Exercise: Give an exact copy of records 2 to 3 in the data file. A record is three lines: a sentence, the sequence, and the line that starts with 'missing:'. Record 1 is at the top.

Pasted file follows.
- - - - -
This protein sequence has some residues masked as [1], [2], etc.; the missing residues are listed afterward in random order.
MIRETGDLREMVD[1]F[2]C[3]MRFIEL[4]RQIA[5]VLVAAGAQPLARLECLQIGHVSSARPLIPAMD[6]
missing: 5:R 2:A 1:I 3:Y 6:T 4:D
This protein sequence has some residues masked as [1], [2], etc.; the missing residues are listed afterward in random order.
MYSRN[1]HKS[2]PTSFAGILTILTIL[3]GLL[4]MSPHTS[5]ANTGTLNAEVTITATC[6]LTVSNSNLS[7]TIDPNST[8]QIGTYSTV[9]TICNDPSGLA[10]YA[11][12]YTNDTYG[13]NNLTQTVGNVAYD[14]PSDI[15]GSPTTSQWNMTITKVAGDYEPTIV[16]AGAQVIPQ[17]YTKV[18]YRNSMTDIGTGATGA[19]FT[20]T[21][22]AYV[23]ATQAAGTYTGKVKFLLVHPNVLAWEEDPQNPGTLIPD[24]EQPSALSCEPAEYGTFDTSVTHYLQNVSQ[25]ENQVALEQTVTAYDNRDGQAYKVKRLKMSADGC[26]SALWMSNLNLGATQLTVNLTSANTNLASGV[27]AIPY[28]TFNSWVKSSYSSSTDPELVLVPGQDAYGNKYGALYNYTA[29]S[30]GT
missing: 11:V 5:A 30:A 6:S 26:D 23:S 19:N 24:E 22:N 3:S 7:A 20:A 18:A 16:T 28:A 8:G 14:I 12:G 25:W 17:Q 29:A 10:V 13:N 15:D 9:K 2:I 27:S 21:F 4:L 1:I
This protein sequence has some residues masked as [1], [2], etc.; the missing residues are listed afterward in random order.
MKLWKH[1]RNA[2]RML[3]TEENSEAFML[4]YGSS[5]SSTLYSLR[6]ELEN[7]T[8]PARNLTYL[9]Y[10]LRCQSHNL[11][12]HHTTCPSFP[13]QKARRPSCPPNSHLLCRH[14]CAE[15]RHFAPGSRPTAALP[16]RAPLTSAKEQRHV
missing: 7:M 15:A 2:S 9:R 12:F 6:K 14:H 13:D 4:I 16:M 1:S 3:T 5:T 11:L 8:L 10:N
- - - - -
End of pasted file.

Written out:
This protein sequence has some residues masked as [1], [2], etc.; the missing residues are listed afterward in random order.
MYSRN[1]HKS[2]PTSFAGILTILTIL[3]GLL[4]MSPHTS[5]ANTGTLNAEVTITATC[6]LTVSNSNLS[7]TIDPNST[8]QIGTYSTV[9]TICNDPSGLA[10]YA[11][12]YTNDTYG[13]NNLTQTVGNVAYD[14]PSDI[15]GSPTTSQWNMTITKVAGDYEPTIV[16]AGAQVIPQ[17]YTKV[18]YRNSMTDIGTGATGA[19]FT[20]T[21][22]AYV[23]ATQAAGTYTGKVKFLLVHPNVLAWEEDPQNPGTLIPD[24]EQPSALSCEPAEYGTFDTSVTHYLQNVSQ[25]ENQVALEQTVTAYDNRDGQAYKVKRLKMSADGC[26]SALWMSNLNLGATQLTVNLTSANTNLASGV[27]AIPY[28]TFNSWVKSSYSSSTDPELVLVPGQDAYGNKYGALYNYTA[29]S[30]GT
missing: 11:V 5:A 30:A 6:S 26:D 23:S 19:N 24:E 22:N 3:S 7:A 20:A 18:A 16:T 28:A 8:G 14:I 12:G 25:W 17:Q 29:A 10:V 13:N 15:D 9:K 2:I 27:S 21:F 4:L 1:I
This protein sequence has some residues masked as [1], [2], etc.; the missing residues are listed afterward in random order.
MKLWKH[1]RNA[2]RML[3]TEENSEAFML[4]YGSS[5]SSTLYSLR[6]ELEN[7]T[8]PARNLTYL[9]Y[10]LRCQSHNL[11][12]HHTTCPSFP[13]QKARRPSCPPNSHLLCRH[14]CAE[15]RHFAPGSRPTAALP[16]RAPLTSAKEQRHV
missing: 7:M 15:A 2:S 9:R 12:F 6:K 14:H 13:D 4:I 16:M 1:S 3:T 5:T 11:L 8:L 10:N